Posted date: 2010-01-16
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This may have been the first time I have been to Aguirre Springs in the winter. There have been a couple of significant snowfalls in the last couple of months, so I wanted to hike one of the mountain trails in hopes of seeing running water.
We started the Pine Tree Trail at about 12:50 pm. The sign read that the loop was 4 miles. I had read on the Bureau of Land Management website that the loop was 4.5 miles. We would see. The snow had been dwindling for some time, but thankfully the ground was not too muddy. There were more people around than I would have expected. About a dozen cars were parked near the trailhead. I was worried the path might be crowded. After the first few minutes of the trail, we hadn't seen anyone else. The views were impressive, and the trail turned out to be quite pleasant. At the base, the temperature had been 49°F, and it cooled slightly as we ascended. That was not a problem, as the moderate uphill warmed us up enough.
The trail was fairly easy until we reached the higher part of the trail. Parts of the trail narrowed, and some areas were slippery with packed snow. We reached the halfway point without issue. As we began descending, however, parts of the track were an unfortunate combination of narrow and slick. In particular, there were a couple of places where the trail was solid ice. We found that the ice wasn't quite as solid as it looked, but every bit as slippery (the wife and the kid each took a spill, and I just managed to avoid falling once). We passed a frozen waterfall of less than two feet in height. I call it a frozen waterfall, but it was more than a vertical sheet of ice. Behind it, I could see and hear flowing water. The path of the flow was down through a grove of leafless oak trees.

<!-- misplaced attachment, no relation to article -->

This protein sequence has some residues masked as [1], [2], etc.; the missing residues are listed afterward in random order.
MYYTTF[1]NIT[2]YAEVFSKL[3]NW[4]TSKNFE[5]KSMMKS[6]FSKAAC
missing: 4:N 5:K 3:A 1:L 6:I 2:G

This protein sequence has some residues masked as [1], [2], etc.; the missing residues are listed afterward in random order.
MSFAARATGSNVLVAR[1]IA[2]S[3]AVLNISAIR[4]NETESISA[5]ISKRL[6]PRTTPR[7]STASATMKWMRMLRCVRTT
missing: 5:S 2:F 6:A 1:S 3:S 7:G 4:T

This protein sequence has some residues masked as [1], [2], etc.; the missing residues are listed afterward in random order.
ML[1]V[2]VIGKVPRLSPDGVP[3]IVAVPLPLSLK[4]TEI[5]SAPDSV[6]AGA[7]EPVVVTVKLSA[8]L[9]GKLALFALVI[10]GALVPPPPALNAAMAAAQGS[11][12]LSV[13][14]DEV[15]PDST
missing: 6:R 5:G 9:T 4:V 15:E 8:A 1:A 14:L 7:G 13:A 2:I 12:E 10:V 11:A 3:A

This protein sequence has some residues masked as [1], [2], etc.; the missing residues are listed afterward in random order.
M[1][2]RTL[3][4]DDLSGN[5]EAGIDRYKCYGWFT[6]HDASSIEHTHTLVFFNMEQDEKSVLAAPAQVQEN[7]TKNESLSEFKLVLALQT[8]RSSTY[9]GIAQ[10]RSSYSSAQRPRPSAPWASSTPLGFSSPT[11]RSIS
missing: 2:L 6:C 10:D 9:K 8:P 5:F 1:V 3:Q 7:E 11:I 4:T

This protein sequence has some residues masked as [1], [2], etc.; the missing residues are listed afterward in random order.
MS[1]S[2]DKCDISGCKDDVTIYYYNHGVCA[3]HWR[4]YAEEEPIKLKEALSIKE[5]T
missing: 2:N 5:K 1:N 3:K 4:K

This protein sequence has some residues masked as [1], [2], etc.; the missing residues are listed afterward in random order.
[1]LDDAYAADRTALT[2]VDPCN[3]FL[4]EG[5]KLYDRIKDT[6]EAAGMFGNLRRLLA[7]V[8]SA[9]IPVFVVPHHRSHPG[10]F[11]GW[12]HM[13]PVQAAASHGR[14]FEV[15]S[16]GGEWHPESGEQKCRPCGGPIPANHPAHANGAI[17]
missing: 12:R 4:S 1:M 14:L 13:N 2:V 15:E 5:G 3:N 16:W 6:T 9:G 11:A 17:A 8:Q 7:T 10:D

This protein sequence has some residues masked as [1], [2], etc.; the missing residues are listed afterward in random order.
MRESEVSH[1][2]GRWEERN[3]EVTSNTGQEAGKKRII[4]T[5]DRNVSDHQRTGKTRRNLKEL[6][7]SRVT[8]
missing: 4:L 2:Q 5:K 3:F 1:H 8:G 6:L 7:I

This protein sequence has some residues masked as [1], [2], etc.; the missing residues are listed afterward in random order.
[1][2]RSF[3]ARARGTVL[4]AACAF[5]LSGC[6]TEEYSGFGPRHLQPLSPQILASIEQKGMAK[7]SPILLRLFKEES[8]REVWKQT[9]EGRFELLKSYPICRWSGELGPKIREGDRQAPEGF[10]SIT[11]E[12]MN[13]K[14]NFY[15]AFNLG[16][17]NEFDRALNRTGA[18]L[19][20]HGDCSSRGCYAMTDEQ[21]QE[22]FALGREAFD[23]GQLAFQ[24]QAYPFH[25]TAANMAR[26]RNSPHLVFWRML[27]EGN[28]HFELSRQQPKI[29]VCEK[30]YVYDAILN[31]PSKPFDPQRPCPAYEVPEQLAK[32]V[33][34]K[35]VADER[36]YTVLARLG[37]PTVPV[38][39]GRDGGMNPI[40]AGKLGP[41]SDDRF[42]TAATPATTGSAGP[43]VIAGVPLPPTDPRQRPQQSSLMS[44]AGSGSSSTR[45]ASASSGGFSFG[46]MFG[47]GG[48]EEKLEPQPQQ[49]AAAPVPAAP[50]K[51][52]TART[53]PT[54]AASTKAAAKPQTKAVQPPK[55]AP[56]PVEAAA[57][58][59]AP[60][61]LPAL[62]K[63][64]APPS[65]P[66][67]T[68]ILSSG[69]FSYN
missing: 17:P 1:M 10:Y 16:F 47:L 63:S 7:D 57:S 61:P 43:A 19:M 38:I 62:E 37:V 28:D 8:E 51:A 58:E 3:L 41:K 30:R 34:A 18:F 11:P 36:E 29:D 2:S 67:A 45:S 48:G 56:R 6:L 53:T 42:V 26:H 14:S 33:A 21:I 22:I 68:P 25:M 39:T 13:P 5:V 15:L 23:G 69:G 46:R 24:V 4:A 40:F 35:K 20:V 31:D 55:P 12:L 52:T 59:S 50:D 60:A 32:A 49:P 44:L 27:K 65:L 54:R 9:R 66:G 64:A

A frozen-over stream. Not as interesting as the waterfall, but nice..
We reached a point where the wind seemed to have been funneled by the geography such that it swished through the tall pines. That was when the temperature really became noticeable. I actually put on the jacket I had brought along, and put my son's jacket on him. The wind calmed down once we got out of the narrow draw. The younger members of our party began what would be a half-mile long snowball fight. I was dragged into it, which was quite unpleasant, as I had no gloves. During the rapid decent, we returned to the sunlight and the temperature increased. The 7-year old started to complain, "I'm tired and my legs hurt." I thought it was OK for a small child to be a little fatigued at the end of a 4.2 mile hike varying from 5,662' up to 6,742' MSL. It had been a nice hike, perhaps even counting as exercise. The views were lovely, there were very few others on the trail, and the air was crisp and clean.
For more pictures, see our Aguirre Springs page.